Search This Blog

Sunday, July 19, 2009

Peter Singer and Health Care Reform

For the past few days Peter Singer's article "Why We Must Ration Health Care" published by the New York Times has been listed in the top ten most popular articles read on the NYT homepage. Singer is a "name scholar", sure to prompt a strong if not violent reaction from readers. I was once one of these people as Singer's writings could make me furious within paragraphs. I am no longer angered by Singer though his work and its influence on Obama's plans for health care reform worry me greatly. I am worried because significant changes in our health care system are inevitable and needed. The changes that are ahead of us will change the lives of the elderly, disabled, chronically sick, terminally ill, and those people with serious health problems such as cancer and a multitude of other conditions. What do these populations share in common? They are expensive and their lives are not valued. This is a social and economic problem. Scholars and activists have no neat ready solutions for the social problems we are confronted with today with regard to health care. No tidy sound bites make the national news. No nuanced debate is taking place that appeals to a general audience. In this void we have people like Singer who are described as bioethicists but are in fact ill tempered polemicists pushing a particular viewpoint. Thus when I read Singer's aforementioned article it struck me as more of the same polemics with a particular focus on QALY--quality adjusted life year.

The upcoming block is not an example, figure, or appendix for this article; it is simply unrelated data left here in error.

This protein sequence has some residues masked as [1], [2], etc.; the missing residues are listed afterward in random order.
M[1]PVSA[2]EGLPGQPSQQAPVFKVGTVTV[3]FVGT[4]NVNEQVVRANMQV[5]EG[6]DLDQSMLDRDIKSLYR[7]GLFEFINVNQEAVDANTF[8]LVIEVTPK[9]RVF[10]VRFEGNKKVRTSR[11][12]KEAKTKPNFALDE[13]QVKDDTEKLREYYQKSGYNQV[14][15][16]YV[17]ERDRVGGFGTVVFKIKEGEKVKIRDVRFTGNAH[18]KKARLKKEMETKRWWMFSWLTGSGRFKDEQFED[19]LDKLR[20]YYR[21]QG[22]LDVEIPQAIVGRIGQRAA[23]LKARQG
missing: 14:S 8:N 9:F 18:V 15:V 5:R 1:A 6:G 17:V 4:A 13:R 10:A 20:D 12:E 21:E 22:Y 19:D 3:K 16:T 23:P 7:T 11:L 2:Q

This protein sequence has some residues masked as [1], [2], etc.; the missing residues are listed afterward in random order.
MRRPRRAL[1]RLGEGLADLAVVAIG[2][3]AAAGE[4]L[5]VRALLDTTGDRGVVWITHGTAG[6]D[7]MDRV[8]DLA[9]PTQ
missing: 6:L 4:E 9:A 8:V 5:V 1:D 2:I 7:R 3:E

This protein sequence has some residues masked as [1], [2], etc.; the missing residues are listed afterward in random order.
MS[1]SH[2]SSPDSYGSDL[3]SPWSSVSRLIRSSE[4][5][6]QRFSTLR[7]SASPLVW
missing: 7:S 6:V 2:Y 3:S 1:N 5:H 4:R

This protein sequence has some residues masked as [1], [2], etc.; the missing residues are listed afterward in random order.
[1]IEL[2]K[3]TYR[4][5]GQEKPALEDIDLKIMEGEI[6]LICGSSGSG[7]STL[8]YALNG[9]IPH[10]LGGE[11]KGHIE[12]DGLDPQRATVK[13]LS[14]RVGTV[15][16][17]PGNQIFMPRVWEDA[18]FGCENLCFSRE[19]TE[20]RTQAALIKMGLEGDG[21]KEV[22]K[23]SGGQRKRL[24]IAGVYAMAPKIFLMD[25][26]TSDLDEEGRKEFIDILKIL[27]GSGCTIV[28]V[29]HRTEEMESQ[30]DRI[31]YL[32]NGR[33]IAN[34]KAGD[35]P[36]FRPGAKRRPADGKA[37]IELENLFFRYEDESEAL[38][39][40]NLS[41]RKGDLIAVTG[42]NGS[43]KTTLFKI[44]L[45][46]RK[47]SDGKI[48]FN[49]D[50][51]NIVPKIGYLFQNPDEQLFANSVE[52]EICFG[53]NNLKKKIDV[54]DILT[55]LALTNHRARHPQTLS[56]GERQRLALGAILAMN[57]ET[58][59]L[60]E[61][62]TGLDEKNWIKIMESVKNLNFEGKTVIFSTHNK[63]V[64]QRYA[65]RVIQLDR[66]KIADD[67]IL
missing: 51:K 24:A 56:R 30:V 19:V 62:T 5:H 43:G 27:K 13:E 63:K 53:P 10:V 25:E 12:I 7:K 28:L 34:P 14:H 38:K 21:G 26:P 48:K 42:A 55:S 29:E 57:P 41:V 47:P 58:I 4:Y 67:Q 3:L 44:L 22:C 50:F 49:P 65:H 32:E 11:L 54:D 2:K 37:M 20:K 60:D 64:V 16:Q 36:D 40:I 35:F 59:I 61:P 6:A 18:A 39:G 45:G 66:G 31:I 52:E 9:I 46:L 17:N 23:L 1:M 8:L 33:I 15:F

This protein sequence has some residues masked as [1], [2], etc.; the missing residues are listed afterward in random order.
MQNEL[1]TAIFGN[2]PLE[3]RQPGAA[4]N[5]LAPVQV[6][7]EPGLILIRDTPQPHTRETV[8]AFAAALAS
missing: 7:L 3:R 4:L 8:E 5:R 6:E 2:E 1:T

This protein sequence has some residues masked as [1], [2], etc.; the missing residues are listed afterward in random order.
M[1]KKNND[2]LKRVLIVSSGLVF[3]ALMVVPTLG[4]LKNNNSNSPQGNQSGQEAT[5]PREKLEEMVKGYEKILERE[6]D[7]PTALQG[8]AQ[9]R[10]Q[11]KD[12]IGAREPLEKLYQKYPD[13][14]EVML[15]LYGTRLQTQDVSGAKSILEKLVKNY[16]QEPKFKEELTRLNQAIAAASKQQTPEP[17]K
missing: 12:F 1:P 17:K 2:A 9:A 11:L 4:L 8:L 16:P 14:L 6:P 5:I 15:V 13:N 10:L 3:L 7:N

For those unfamiliar with the health care industry, lacking any experience with disability or illness, and who don't have a clue as to what ableism is Singer's position is seductive. The health care system in America is hopelessly flawed--agreed. Rationing in health care already exists--agreed. Too many people suffer or die--agreed. Medical care is shockingly expensive--agreed. We need to maximize the "bang for our buck" as Obama puts it--agreed (sort of). All these statements are put in terms we can all directly relate to--starkly economic words. What is not discussed is the down side to a strictly economic discussion. For instance, Singer correctly points out economists have used QALY for 30 years to compare the cost effectiveness of medical procedures in this country and abroad. Singer argues that QALY "tells us what brings about the greatest health benefit, irrespective of where that benefit falls". Singer is half correct. QALY indicates the greatest economic benefit but significant problems arise when we start to think about the value of human life. Singer loves to use disability as an example in his work. He discusses a "hypothetical assumption that a year with quadraplegia is valued at only half as much as a year without". How he comes up with this hypothetical figure I do not know. What I do know is that people who are quadriplegics would strongly disagree about the value of their life post injury has to them. I also know, as do doctors, nurses, insurance companies, nurses, social workers, nursing homes, and many others that living a life as a quadriplegic or a paraplegic for that matter is expensive. Some of the problems encountered by paralyzed people are directly related to their physical condition (the vast majority have well established solutions) but the real issues are less medical and economic than they are social. No price tag can be placed on the social problems encountered by people with a disability. In contrast, it sure is easy to inflame the public when one writes about how much a wheelchair costs or the lifetime economic impact disability has on one's life. What is lost is the social reasons why life with a disability is so expensive and why stigma is still attached to disability. No one wants to think about why 66% of people with a disability are unemployed and likely without health insurance. The result is we as a culture consider some people to be costly--those populations I have already mentioned like the disabled. If we want to maximize health care benefits do you think any money will be spent on the elderly, terminally ill, or disabled people? The skeptic in me wants to scream "not a chance". A more likely scenario is we will spend as much as we value a given life. Thus if you are sick, disabled or elderly you are screwed. These people, humans one and all, are screwed because their lives are not valued and from an economic viewpoint not worthy of saving. These people are losers and remind me of Susan Sontag's seminal work Illness as a Metphor. Illness, Sontag wrote, was the "nightside of life". Singer does not think about the "nightside of life", he wants to divert our attention away from this sort of discussion. What Singer proposes via ideas like using QALY is nothing more than a giant smokescreen. He wants to hide the human element of health care and place a dollar amount on human life. Perhaps this should make me angrier than it does.